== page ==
Co-owners Christopher J. Rubino and Henry Carrillo Jr.—the original owners of Roseville's Bella Italia Bistro and Wine Bar—now train their eyes on Rocklin. Local publications and TV news programs have heaped multiple awards upon the eatery, which is designed to evoke the feel and taste of New York's Italian restaurants of the 40s and 50s.
Executive Chef Jesus Mendoza's plates present classic Italian dishes, such as spaghetti and meatballs, veal piccata, and chicken parmesan, and he pairs them with a wine list that spotlights California libations. Curtains and leather booths come together as an inviting dining room where guests savor their Continental lunches, Sunday brunches, and dinners. A banquet room accommodates larger groups, such as birthday parties and revolutionary movements. Mendoza and his team also cater.
Rubino's is guided not only by an old-fashioned sense of service and cuisine, but by a commitment to its community. In addition to belonging to the Rocklin and Roseville Chambers of Commerce, the establishment donates to local organizations, hosts benefits, and sponsors the Rocklin High School football team, whose cheerleaders wave pom-poms made of donated linguine.
Cheese Steak Restaurant pleases palates with a menu stocked with classic Philly-style steak and chicken sandwiches, hearty sides, and other casual eats. Pizza sauce, mushrooms, and provolone top thinly sliced grilled steak to form the deluxe philly cheesesteak sandwich ($5.99–$10.99), also available with other topping combos ranging from spinach and mushrooms to tangy teriyaki. Chicken-chowers can put a spin on the classic sandwich by outfitting it with piquant poultry instead, siding selections with a large order of steak fries ($2.69) or side salad ($2.39). Each satisfying sammy, stuffed in a soft roll, comes adorned with a choice of grilled onions and hot or sweet peppers. Cheese Steak invites diners to eat in at its two casual locations or take sandwiches to go for open-air picnics or onion ring tossing contests ($3.49).
When Jim Knudson bit into his first taco during dinner at a friend's house in 1949, he knew he had tasted something special. He added the item—which many diners were pronouncing "tay-co"—to the menu at his restaurant in Grass Valley, California. Determined to introduce the food to as many people as possible, Jim and his wife, Margaret, converted a 16-foot trailer into a kitchen on wheels. They adopted the nickname Jim had earned from one of his longtime customers and drove up to Lake Tahoe, where Jimboy's Tacos found its first permanent home.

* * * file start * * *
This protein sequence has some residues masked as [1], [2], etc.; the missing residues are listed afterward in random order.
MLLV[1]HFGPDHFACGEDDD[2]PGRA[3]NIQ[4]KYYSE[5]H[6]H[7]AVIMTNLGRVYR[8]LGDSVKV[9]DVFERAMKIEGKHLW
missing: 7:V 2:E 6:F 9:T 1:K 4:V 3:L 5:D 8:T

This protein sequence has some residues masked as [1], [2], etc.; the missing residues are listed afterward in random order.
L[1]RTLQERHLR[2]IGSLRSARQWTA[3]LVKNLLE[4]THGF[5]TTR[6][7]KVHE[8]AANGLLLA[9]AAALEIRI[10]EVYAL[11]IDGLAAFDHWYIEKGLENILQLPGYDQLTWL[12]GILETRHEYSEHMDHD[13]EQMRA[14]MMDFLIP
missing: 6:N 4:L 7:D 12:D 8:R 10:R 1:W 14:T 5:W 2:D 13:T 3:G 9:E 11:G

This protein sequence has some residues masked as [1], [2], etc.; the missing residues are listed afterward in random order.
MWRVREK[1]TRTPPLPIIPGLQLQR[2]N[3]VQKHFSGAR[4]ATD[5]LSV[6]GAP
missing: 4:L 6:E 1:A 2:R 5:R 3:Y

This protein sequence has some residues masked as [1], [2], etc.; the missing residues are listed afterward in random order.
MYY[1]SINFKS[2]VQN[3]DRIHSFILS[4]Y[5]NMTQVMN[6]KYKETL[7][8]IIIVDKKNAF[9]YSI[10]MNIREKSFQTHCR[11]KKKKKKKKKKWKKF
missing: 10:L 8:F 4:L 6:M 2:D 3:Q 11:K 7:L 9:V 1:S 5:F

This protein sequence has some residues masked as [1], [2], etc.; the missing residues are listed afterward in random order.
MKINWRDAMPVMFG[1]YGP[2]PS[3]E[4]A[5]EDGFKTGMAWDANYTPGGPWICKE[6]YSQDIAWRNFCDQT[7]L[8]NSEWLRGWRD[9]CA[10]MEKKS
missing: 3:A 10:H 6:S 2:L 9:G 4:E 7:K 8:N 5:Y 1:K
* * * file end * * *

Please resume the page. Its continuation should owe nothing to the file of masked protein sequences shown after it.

Locals, tourists, and even members of the Rat Pack flocked to the tiny taco stand for the uniquely seasoned, parmesan-dusted ground-beef taco, the anchor of a growing menu. The family eventually relocated to Roseville, California, where they set up a small taco stand and began branching out to other locations in and around Sacramento.
Today, Jim Knudson’s daughter Karen, the current president of the company, carries on the legacy of taco obsession at more than 40 locations in northern California and Nevada. Guests who arrive early for breakfast might glimpse the cooks slowly simmering beans, mashing avocados into guacamole, and preparing their signature ground beef with trans-fat-free oil. In addition to classic corn-tortilla tacos, the menu holds the mega-size flour-tortilla El Gordo, golden-fried taquitos, and even a taco burger that fuses Mexican and American culinary traditions.
For more than five decades, Manuel treated his fellow Los Angelenos to from-scratch Mexican specialties at the original El Tepeyac Cafe. Today, his son Marcos follows in his culinary footsteps at Panchito's, where he nabs fresh veggies for the restaurant's piquant sauces and impromptu still-life paintings. He honors his family's generations-old recipes by spotlighting his dad's signature burritos, machaca (shredded beef), and towering tostadas on his own menu, and he maintains each dish's flavor and integrity by preparing everything fresh daily from the best ingredients available.
AJ’s Casual Eatery marries a menu of gourmet eats with speedy counter service in laid-back environs. Similar to diamond-studded snow tires, the curious mash-up boasts both practicality and refinement. Do-it-yourselfers can build their own six-ingredient salads ($6.75) or take on a house specialty such as the apple chicken walnut ($8.50). Signature sandwiches such as grilled cheese and bacon ($6.75) or a trio of tri-tip sliders under a canopy of crispy onions ($8) invite finger foodies to dive in. For those seeking sustenance a tad more toothsome, the chef carves up slabs of smoked tri-tip, roasted turkey, and marinated chicken, each served with two sides and cornbread ($8.95–9.95).
More than 20 types of golden-brown pancakes populate The Original Pancake House’s menu alongside omelets, waffles, and other hearty American breakfast dishes. Since 1953, the family business’s morning specialties have been prepared with a commitment to real ingredients such as pure whipping cream, hard-wheat unbleached flour, and butter made from fresh sweet cream. Powdered sugar lines the rims of oven-baked dutch baby pancakes, and granny-smith apples simmer in oven-baked pancakes. Unique ingredients add distinction to house specialties such as gourmet crepes garnished with sweet cherry-wine sauce. To accentuate the flavors of each meal, The Original Pancake House pours full glasses of fresh-squeezed orange juice, a Southern staple, and brews its own signature coffee blend.